For a great gluten-free Pumpkin Cheescake recipe, pick up the November issue of Bella Magazine!

Make Thanksgiving Easier

bellaweb1With the parades, football games and plenty of food, Thanksgiving is usually enjoyed by all. But what if you are hosting Thanksgiving dinner and welcoming friends and family into your home? Thanksgiving can all of a sudden become very stressful and overwhelming.
Jacqueline Whitmore, an internationally-recognized etiquette expert and founder of The Protocol School of Palm Beach, says focus on the five Ps:  Prior planning prevents poor performance. 
Here are her 10 tips for being a hospitable host during the holidays: 

  • Do your homework: Find out ahead of time if any of your guests have food allergies or other dietary restrictions and plan your menu accordingly or prepare a buffet with a variety of items.  Keep it simple and serve what you know.  Don’t try to serve an unfamiliar, complicated, or labor-intensive dish your first time out.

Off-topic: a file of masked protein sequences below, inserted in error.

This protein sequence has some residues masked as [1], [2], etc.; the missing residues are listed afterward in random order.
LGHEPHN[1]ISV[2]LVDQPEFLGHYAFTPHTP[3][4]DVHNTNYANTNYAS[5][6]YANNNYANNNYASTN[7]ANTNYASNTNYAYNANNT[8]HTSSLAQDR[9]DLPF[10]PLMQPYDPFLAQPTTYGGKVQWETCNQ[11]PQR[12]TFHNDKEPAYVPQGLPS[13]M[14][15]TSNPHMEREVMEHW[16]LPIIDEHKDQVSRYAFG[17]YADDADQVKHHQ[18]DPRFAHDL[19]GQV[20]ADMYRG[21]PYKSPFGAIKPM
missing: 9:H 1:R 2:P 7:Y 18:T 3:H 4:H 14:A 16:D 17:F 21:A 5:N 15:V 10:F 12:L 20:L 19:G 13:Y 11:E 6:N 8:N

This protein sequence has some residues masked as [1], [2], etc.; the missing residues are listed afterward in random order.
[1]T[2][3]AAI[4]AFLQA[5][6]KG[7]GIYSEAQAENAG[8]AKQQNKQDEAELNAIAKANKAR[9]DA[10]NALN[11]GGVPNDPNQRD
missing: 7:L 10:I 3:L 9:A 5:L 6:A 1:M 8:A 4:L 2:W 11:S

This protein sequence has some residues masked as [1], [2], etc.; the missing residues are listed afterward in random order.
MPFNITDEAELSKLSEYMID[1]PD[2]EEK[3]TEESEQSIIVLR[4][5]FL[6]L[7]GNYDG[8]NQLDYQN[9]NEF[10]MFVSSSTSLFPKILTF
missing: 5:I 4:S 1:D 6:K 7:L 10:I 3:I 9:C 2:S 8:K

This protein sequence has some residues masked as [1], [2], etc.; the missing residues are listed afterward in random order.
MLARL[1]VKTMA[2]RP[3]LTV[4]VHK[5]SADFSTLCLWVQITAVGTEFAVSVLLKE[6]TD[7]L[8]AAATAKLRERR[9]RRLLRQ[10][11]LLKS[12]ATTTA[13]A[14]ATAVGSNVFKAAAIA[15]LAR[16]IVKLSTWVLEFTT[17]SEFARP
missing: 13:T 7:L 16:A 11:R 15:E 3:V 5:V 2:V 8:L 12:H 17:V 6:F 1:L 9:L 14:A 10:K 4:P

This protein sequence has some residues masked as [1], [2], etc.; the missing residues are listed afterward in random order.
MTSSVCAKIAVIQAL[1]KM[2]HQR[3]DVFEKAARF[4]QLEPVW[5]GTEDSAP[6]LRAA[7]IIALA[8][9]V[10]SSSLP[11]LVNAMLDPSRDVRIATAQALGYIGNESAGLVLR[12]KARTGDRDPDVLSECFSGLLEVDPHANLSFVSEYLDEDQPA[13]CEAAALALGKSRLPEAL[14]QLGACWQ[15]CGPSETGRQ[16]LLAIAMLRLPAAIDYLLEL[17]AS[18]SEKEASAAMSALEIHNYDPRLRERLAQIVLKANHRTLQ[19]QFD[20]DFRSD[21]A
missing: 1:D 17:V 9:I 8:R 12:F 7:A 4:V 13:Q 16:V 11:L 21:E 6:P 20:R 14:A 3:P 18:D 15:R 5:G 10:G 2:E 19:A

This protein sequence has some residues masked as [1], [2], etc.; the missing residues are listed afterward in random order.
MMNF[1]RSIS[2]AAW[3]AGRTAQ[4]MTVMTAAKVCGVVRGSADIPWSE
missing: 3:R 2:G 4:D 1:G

• Keep a list: Write down all of the items you need to make your meal complete.  It’s especially frustrating when you think you have all of your ingredients and then discover in the midst of cooking that you don’t have enough salt, sugar, or butter.   
  • Have a variety of beverages on hand: The mark of a good host is to have a few bottles of red and white wine along with plenty of nonalcoholic beverages for the teetotalers in the group. 
  • Stock up on snacks:  This includes nuts, chips, salsa or dip, one or two different cheeses, crackers, and one or two kinds of frozen appetizers.  Choose hors d’oeuvres that are easy to eat and require only one bite.  This will ensure that no one gets crumbs on his or her nice outfit or on your floor.